The Secret Garden is my favourite book ever. It is the old friend that I curl up with when I am feeling crummy or sad. I wish I could find the edition that my parents have; the illustrations of Mary at her most sullen are perfect and Dickon and Martha are round and rosy and lovely.

Nice to find another kindred spirit.

Beanie Baby said...

I've never read it!

*hangs head in shame*

Suzanne said...

I've never read it, either. I am deeply ashamed. Will have to repair this gaping hole in my literacy!

Angie said...

I do love this book and read it to my daughter -sadly my step-daughter doesn't seem interested. I have only seen the movie done in 1993.

It doesn't bother me that the parents in these types of books have died or that they died violently. It does bother me how it is presented. We may live and give our children a wonderful life to grow up in but there are many children for whom the scenerio is reality. Too many children these days do not understand real sorrow and the pain of not having a living parent. Books are a venue to experience foreign emotion in some degree -in this case the loss and the pain that other children face while cushioned in a wonderful journey toward happiness that softens the blow.

halloweenlover said...

I haven't read it in years, but you have intrigued me to pick it up again.

liz said...

Welcome Allison!

Angie, I think A Little Princess (which I like better too, Genevieve) shows the pain of losing a parent pretty well. And it's the same author. Also, the books by Noel Streatfeild do a very good job of showing the pain of separation from and death of parents.

James and the Giant Peach, however, does a wonderful job of violently and humorously killing off the parents in the first paragraph.

Phantom Scribbler said...

You know, it wasn't until I was an adult and a parent myself that I cried during the cholera epidemic chapter.

Though for some reason the bereaved widower thinking he heard the voice of his beloved used to make me cry even when I was a child.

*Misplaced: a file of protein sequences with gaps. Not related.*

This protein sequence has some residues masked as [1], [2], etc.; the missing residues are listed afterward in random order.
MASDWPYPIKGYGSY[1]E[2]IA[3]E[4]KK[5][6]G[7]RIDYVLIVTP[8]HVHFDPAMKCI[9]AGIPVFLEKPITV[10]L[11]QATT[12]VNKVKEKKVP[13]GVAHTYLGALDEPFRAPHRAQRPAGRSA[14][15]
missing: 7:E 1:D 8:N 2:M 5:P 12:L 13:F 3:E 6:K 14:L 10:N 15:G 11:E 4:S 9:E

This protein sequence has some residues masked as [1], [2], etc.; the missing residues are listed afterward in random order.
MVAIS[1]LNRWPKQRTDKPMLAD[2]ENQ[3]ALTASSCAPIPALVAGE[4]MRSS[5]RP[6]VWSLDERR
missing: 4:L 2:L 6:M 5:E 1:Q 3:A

I had two copies: one was in a bound volume including The Little Princess and Little Lord Fauntleroy. The other was the green paperback. Still in the bookshelf, though I've had to tape the cover on again numerous times. I last reread it last fall. It's better for reading in the spring, though!

RussianViolets said...

Haven't read this book in years, but it, too, is going on the dreaded and ever-expaning Amazon.com wishlist.

RussianViolets said...

Haven't read this book in years, but it, too, is going on the dreaded and ever-expaning Amazon.com wishlist.

purple_kangaroo said...

Oh, yes . . . truly one of the world's great books.

Songbird said...

I love The Secret Garden so much that I have never been able to bring myself to watch any dramatized version. The pictures in my mind of Mary and Colin and Dickon are so intense and powerful, I resist replacing them with someone else's vision. What I like best about the book is how much we reside in Mary's point of view and grow with her into a less pinched and strained person, coming to life like the garden itself.

moxiemomma said...

the secret garden is without a doubt my childhood favorite!

thanks for stopping by earlier :)

Mummy/Crit said...

oh yeah, I loved it...as I read the opening in your post I thought of Mary in the BBC production, looking peaky, and sulky...I love reading people's blogs to get my 'what to read next' inspiration. Thank you Liz